An elderly woman has been found dead at her home after waiting four hours for an ambulance to arrive.

Paramedics turned up three hours and 45 minutes after the 81-year-old dialled emergency services complaining of neck pain.

The crew had to knock down the door of her house in Clacton, Essex, after she didn't answer, the MailOnline reported.

Ambulance chiefs said they couldn't send a vehicle sooner due to "extremely high demand" on the service and delays at accident and emergency units.

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The GMB union said the case in Clacton, Essex, was 'another example of how we are not coping' with the NHS winter crisis.

The East of England Ambulance Service said it was 'under extreme pressure' after crews arrived three hours and 45 minutes after her initial call.

Bosses at East of England Ambulance Service Trust have apologised to her family over the wait.

They said couldn't send an ambulance to her because due to "extremely high demand" on the service and delays at accident and emergency units.

Deputy Chief Executive Sandy Brown said: "Our sincere condolences and apologies go out to the patient's family and friends and we are truly sorry for the ambulance wait that occurred at this incident.

"Regarding this incident, we received a call just before 8pm on 2nd January to a report of a woman with chest pain in Clacton.

"Due to extremely high demand on the service and delays at accident and emergency units, we were not able to immediately dispatch an ambulance.

"A clinician in one of our control rooms made a welfare call and spoke to the patient at 9.47pm and an ambulance crew arrived at the address at 11.46pm. The patient was found unconscious and not breathing and sadly died at the scene."

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He added: "We have very publicly expressed how stretched the ambulance service is and the pressures our staff and the NHS as a whole have been under the past few days.

"We are working in partnership but we are facing hospital handover delays, which can prevent us from responding as quickly as we need to.

"As a Trust, we have experienced our busiest days ever and we know our partners in the hospitals are in the same situation.

"We had more than 4,200 calls across the East of England that day, more than 1,300 of which were in Essex and more than 250 were in North East Essex."

Former health minister Norman Lamb responded to the death on Tuesday urging the prime minister not to 'stand by and allow the NHS to deteriorate'.

GMB regional officer Dave Powell said: "I'm sure this case is much more widespread than the public is aware of.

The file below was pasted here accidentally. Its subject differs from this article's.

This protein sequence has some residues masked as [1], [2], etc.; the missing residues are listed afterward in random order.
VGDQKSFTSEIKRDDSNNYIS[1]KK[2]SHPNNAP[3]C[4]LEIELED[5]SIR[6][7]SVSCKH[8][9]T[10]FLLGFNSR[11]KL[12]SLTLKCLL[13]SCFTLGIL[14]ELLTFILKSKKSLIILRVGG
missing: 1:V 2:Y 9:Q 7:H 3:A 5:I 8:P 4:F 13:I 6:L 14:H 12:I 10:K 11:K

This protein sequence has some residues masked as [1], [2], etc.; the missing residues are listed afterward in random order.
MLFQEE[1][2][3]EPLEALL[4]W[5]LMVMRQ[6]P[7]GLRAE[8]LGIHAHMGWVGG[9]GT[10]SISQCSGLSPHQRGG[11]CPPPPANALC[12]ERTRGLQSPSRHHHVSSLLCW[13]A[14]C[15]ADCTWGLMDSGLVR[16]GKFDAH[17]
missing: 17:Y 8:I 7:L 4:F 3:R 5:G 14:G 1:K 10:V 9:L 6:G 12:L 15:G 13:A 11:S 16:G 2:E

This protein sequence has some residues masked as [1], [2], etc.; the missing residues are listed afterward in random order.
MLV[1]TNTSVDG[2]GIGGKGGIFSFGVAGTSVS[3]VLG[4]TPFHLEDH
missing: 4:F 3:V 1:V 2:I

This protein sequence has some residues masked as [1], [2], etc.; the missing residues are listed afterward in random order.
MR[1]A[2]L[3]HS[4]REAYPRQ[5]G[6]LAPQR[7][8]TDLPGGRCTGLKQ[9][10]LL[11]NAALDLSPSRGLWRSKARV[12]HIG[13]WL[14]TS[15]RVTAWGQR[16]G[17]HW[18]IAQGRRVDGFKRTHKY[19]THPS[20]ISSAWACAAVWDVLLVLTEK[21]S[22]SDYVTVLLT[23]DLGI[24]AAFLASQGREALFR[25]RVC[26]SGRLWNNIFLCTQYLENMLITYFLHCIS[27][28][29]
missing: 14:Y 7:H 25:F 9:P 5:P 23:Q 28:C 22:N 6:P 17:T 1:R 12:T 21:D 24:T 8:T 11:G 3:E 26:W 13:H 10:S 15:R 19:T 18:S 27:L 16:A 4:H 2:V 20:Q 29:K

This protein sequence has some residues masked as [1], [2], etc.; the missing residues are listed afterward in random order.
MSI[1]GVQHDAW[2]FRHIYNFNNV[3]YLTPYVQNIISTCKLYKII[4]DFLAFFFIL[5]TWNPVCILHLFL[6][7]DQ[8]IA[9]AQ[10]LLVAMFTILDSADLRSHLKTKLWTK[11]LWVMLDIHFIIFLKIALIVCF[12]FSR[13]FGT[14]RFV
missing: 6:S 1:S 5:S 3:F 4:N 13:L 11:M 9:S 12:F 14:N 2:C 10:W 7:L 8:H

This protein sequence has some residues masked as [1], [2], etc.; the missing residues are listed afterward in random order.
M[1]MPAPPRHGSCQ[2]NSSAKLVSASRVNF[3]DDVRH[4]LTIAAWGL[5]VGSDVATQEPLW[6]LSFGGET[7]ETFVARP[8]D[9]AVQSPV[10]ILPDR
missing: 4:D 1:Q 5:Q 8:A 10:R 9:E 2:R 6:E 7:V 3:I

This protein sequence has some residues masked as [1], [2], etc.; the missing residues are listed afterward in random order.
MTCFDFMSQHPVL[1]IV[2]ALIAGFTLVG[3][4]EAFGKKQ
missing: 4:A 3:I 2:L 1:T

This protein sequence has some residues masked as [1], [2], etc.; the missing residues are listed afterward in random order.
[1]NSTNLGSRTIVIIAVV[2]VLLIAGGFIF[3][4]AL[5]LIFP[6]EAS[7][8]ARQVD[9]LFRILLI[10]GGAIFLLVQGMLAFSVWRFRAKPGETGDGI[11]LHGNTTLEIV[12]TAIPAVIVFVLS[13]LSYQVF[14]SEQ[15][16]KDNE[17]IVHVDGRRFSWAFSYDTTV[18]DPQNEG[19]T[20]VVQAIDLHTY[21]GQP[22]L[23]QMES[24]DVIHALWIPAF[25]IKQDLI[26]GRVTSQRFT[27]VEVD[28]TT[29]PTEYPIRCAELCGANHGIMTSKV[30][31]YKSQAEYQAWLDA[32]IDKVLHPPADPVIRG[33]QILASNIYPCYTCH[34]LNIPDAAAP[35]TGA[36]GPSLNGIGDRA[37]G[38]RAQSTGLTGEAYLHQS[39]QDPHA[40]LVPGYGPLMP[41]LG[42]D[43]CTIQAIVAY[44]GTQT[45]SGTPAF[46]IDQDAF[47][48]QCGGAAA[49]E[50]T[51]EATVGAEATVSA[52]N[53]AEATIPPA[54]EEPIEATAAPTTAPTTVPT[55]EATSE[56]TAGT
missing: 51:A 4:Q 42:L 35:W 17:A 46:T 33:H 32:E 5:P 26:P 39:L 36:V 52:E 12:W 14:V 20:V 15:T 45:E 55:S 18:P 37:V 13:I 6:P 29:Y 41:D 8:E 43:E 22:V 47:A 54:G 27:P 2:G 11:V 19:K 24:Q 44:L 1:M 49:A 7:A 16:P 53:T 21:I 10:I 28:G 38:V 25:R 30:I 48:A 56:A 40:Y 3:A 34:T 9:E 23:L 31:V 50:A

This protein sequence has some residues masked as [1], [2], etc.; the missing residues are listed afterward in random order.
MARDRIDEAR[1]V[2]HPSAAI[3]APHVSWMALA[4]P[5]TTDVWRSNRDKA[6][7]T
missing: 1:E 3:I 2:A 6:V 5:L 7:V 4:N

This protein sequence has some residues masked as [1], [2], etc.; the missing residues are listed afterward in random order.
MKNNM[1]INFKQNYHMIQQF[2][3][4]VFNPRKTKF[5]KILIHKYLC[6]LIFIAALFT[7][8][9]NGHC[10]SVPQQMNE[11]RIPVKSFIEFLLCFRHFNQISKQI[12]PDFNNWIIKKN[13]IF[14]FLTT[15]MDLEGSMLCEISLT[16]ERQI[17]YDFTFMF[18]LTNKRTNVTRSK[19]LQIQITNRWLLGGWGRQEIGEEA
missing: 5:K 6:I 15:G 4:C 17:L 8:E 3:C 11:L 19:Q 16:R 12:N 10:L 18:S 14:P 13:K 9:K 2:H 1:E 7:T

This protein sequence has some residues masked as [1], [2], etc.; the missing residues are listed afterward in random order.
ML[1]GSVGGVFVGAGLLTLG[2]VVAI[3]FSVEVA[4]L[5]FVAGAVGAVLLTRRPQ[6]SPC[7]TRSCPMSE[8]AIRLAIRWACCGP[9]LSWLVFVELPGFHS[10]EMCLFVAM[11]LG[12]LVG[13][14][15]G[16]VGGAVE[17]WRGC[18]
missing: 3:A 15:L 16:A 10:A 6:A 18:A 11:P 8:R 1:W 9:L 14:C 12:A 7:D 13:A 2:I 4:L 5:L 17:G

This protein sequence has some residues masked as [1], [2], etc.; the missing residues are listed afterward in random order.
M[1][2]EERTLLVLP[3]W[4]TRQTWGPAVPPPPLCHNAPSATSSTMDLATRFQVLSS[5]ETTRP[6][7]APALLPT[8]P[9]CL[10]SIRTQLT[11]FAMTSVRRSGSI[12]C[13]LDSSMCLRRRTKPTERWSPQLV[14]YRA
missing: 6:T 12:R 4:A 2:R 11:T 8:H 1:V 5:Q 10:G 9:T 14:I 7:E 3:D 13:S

"My concern is now that we are actually suffering deaths whilst people wait for ambulances.

'On arrival, the crew had sufficient concerns to force entry to the property as the control room could not contact the patient via telephone.

'Unfortunately, the patient was found deceased in the property and there was nothing the crew could do for her.'

A statement by the ambulance service on Tuesday said the service received more than 4,100 calls on December 31 and around 4,800 on January 1.

'To put this into content, the trust's average daily volume of calls is about 3,000 calls a day,' it added.

Matt Broad, deputy director of service delivery, added: 'The trust, as well as the wider NHS, is still experiencing incredibly high demand and is under extreme pressure.'

The ambulance service previously said it has had to rely on taxis to take patients to hospital after struggling to cope with a surge in demand over the holiday period.

The MP for North Norfolk constituency, which is served by the ambulance service, said: 'Paramedics are having to work long shifts because of insufficient workforce.

'These are the human consequences of the financial state the NHS is in. This is why it's vital the government acts, the prime minister can't stand by and allow the NHS to deteriorate.

'I've been making clear that the state that the system is in, it's inevitable that people will lose their lives and failures of care will mean people will be left with long-term disabilities.

"One of the major strains is the ambulance service and its link with A&E, problems with handovers and ambulances stacking up, which leads to delays.'

Michael Le Cornu, chairman of the Tendring Pensioners' Action Group in Essex, said he was disgusted that the woman had been left to die on her own.

He said: "It's terrible that she was left waiting for such a long time. It really is disgusting.

"We have been worried about this sort of thing happening for some time and have heard similar examples, including in which a 94-year-old died.

"We are disgusted with the complacent attitude of this particular Government. Until just recently they thought there were no problems with the NHS."